3

Is it possible to set timeout directives within a location block to prevent nginx returning a 504 from a long running PHP script (PHP-FPM)?

server
{
  listen 80;
  server_name ubuntu-vm.test-api;
  root /home/me/Sites/path/to/site/; 
  index index.php;

  location / {
    try_files $uri $uri/ /index.php?$query_string;
  }

  location ~ \.php$ {


    try_files $uri =404;

    # Fix for server variables that behave differently under nginx/php-fpm than typically expected
    fastcgi_split_path_info ^(.+\.php)(/.+)$;

    # Include the standard fastcgi_params file included with nginx
    include fastcgi_params;
    fastcgi_param  PATH_INFO        $fastcgi_path_info;
    fastcgi_index index.php;

    # Override the SCRIPT_FILENAME variable set by fastcgi_params
    fastcgi_param  SCRIPT_FILENAME  $document_root$fastcgi_script_name;

    # Pass to upstream PHP-FPM; This must match whatever you name your upstream connection
    fastcgi_pass unix:/var/run/php5-fpm.sock;

    }

    location /someurlpath {

    try_files $uri $uri/ /index.php?$query_string;

    # Fix for server variables that behave differently under nginx/php-fpm than typically expected
    fastcgi_split_path_info ^(.+\.php)(/.+)$;

    # Include the standard fastcgi_params file included with nginx
    include fastcgi_params;
    fastcgi_param  PATH_INFO        $fastcgi_path_info;
    fastcgi_index index.php;

    # Override the SCRIPT_FILENAME variable set by fastcgi_params
    fastcgi_param  SCRIPT_FILENAME  $document_root$fastcgi_script_name;

    # Pass to upstream PHP-FPM; This must match whatever you name your upstream connection
    fastcgi_pass unix:/var/run/php5-fpm.sock;

    fastcgi_read_timeout 100000s;
    }

    error_log /var/log/nginx/my_api_error.log;
    access_log /var/log/nginx/my_api_access.log;
}

This has no effect when making a request to example.com/someurlpath. The timeout occurs after approximately 60 seconds. PHP is configured to allow the script to run until completion (set_time_limit(0))

If I set the fastcgi_read_timeout in the main ~ /.php {} block this resolves the issue.

I don't want to set a global timeout for all scripts.

3
+50

First, take a look at nested locations. The reason why your second location block isn't taken into account is because when nginx matches a location, it stops. So, http://ubuntu-vm.test-api/someurlpath, if theres an index.php in the corresponding folder, only matches the location ~ \.php$ !

I've stumbled upon this interesting blog post

To sum this up, you need to:

  1. Increase the max_execution_time configuration variable in your php.ini.
  2. Increase the request_terminate_timeout configuration variable of php-fpm.
  3. Set the fastcgi_read_timeout in the location you want, in the nginx configuration file.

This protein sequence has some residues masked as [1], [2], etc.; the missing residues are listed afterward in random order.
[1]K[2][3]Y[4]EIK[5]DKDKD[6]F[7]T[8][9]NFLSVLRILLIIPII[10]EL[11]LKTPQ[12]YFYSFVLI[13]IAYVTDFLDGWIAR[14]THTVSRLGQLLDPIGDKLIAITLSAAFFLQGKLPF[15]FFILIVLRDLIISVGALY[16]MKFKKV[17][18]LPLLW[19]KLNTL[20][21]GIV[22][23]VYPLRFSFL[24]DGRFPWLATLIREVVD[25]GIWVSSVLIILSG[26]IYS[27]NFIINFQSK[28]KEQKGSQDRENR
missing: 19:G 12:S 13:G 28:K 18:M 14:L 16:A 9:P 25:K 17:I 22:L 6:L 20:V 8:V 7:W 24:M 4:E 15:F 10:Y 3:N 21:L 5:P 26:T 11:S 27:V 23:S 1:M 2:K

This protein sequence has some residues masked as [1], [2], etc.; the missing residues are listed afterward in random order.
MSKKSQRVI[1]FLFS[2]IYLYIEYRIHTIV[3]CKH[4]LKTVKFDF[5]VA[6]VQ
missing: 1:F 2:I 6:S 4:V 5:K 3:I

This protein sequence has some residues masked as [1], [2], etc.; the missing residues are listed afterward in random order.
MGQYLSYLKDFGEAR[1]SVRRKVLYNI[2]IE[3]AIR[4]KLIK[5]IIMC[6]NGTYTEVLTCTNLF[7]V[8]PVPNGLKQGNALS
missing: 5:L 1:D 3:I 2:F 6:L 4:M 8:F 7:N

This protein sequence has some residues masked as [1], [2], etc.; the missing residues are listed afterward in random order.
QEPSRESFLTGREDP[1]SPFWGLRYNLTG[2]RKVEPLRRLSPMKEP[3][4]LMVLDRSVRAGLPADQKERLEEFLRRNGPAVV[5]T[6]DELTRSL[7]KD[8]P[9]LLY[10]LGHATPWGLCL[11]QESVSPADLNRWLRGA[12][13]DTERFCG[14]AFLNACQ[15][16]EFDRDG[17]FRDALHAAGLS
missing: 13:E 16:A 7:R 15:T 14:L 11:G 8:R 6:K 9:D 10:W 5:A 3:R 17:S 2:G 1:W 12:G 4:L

The trouble is you can't tell php-fpm to use a different configuration file only for that one location.

However, you can set a php.ini configuration variable in your nginx configuration like so:

fastcgi_param PHP_VALUE "max_execution_time=1000";
  • That last part about setting fastcgi_param also won't work to set different execution times for different locations because with PHP-FPM, the fastcgi_param settings you set end up applying to all PHP threads. So that ends up being essentially a global setting. – orrd Aug 2 '16 at 21:21
  • That's interesting, @orrd. Thanks for the precision. I'll be editing my post, but could you link to your source first, please? – moebius_eye Aug 5 '16 at 0:26
  • Good question @moebius_eye! What I said is mentioned in numerous ServerFault answers, but some suggest the opposite. I couldn't find any official documentation on using fastcgi_param to set PHP_VALUE and PHP_FLAG at all. These bug reports are the most official sources I can find: bugs.php.net/bug.php?id=63965 bugs.php.net/bug.php?id=53611. I ran some tests and found that setting a PHP_VALUE in any location block will become a global value for all PHP scripts. However, if you set also different PHP_VALUE for another block, it seems to maybe (consistently??) set each PHP_VALUE for each. – orrd Aug 6 '16 at 0:46
1

I ran into the same problem, and while I think you could use the Nginx configuration to set fastcgi_read_timeout per location as you're trying to do, it ends up being complicated to configure the locations properly that way. And then it may still timeout if you don't also set PHP's max_execution_time.

I found that a better solution is to set it up so that the Nginx timeouts aren't really used, and let PHP handle the timeouts instead (as it does with other servers like mod-Apache and the command line).

So in your Nginx configuration's "location ~ .php$" section, set request_terminate_timeout to a very high value (or better yet, set it to 0 to disable the timeout). And also set fastcgi_read_timeout to the highest number of seconds you could possibly want any script to run.

And then fine-tune it by setting a default value by setting max_execution_time in your php.ini. Now, when you have script that you want to allow to run for a long time, use the set_time_limit() PHP command in those scripts.

0

You can set the timeouts in any location, server or http block, as shown in the nginx documentation. They will be inherited from the containing block, which is why the snippet you posted did not work.

  • What are you talking about? – Michael Hampton Jun 12 '14 at 16:12
  • I tried this and pasted my config. Can you shed any light on this? There is now some bounty attached to the question. Many thanks. – codecowboy Jun 21 '14 at 5:41
0

have you tried to set fastcgi_pass inside that location?

location {
     fastcgi_pass 127.0.0.1:9000;
     fastcgi_read_timeout 100000s;
}
  • I updated my question with the config I tried – codecowboy Jun 17 '14 at 23:26
  • It's insufficient: php-fpm will stop the execution before that timeout. – moebius_eye Jun 24 '14 at 9:36

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